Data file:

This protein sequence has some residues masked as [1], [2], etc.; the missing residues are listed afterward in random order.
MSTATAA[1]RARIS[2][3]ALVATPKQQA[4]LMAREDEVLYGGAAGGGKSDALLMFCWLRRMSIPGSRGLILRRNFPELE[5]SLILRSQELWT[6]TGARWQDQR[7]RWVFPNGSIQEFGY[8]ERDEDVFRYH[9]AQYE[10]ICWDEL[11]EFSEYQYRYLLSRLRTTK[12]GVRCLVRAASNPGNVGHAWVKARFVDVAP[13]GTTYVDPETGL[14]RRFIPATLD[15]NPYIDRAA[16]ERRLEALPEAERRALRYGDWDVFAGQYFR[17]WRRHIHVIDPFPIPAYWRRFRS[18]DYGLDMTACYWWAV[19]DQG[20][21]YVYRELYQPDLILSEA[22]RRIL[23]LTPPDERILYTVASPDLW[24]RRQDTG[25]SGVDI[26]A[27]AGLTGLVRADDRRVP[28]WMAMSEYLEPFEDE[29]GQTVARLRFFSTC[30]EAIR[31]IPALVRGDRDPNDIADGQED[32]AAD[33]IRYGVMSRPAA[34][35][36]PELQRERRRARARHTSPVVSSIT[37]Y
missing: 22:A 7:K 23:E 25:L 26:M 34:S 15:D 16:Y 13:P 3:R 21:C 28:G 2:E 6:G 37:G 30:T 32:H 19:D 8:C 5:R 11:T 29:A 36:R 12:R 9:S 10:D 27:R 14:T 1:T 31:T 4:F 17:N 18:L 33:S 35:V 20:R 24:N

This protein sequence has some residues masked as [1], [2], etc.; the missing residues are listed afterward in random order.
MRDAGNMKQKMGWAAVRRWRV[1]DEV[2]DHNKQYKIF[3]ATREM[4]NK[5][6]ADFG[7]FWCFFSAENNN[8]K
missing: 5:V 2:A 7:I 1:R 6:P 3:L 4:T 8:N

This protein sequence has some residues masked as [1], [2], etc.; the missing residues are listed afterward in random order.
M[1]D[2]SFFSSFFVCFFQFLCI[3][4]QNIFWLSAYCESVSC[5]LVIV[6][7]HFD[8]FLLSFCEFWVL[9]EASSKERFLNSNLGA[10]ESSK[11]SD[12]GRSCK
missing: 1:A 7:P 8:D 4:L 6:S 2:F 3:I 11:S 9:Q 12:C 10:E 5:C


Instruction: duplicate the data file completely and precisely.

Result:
This protein sequence has some residues masked as [1], [2], etc.; the missing residues are listed afterward in random order.
MSTATAA[1]RARIS[2][3]ALVATPKQQA[4]LMAREDEVLYGGAAGGGKSDALLMFCWLRRMSIPGSRGLILRRNFPELE[5]SLILRSQELWT[6]TGARWQDQR[7]RWVFPNGSIQEFGY[8]ERDEDVFRYH[9]AQYE[10]ICWDEL[11]EFSEYQYRYLLSRLRTTK[12]GVRCLVRAASNPGNVGHAWVKARFVDVAP[13]GTTYVDPETGL[14]RRFIPATLD[15]NPYIDRAA[16]ERRLEALPEAERRALRYGDWDVFAGQYFR[17]WRRHIHVIDPFPIPAYWRRFRS[18]DYGLDMTACYWWAV[19]DQG[20][21]YVYRELYQPDLILSEA[22]RRIL[23]LTPPDERILYTVASPDLW[24]RRQDTG[25]SGVDI[26]A[27]AGLTGLVRADDRRVP[28]WMAMSEYLEPFEDE[29]GQTVARLRFFSTC[30]EAIR[31]IPALVRGDRDPNDIADGQED[32]AAD[33]IRYGVMSRPAA[34][35][36]PELQRERRRARARHTSPVVSSIT[37]Y
missing: 22:A 7:K 23:E 25:L 26:M 34:S 15:D 16:Y 13:P 3:R 21:C 28:G 2:E 6:G 37:G 30:T 32:H 19:D 8:C 5:R 11:T 29:A 36:R 12:R 9:S 10:D 27:R 14:T 1:T 31:T 4:F 17:N 18:L 33:S 35:V 20:R 24:N

This protein sequence has some residues masked as [1], [2], etc.; the missing residues are listed afterward in random order.
MRDAGNMKQKMGWAAVRRWRV[1]DEV[2]DHNKQYKIF[3]ATREM[4]NK[5][6]ADFG[7]FWCFFSAENNN[8]K
missing: 5:V 2:A 7:I 1:R 6:P 3:L 4:T 8:N

This protein sequence has some residues masked as [1], [2], etc.; the missing residues are listed afterward in random order.
M[1]D[2]SFFSSFFVCFFQFLCI[3][4]QNIFWLSAYCESVSC[5]LVIV[6][7]HFD[8]FLLSFCEFWVL[9]EASSKERFLNSNLGA[10]ESSK[11]SD[12]GRSCK
missing: 1:A 7:P 8:D 4:L 6:S 2:F 3:I 11:S 9:Q 12:C 10:E 5:C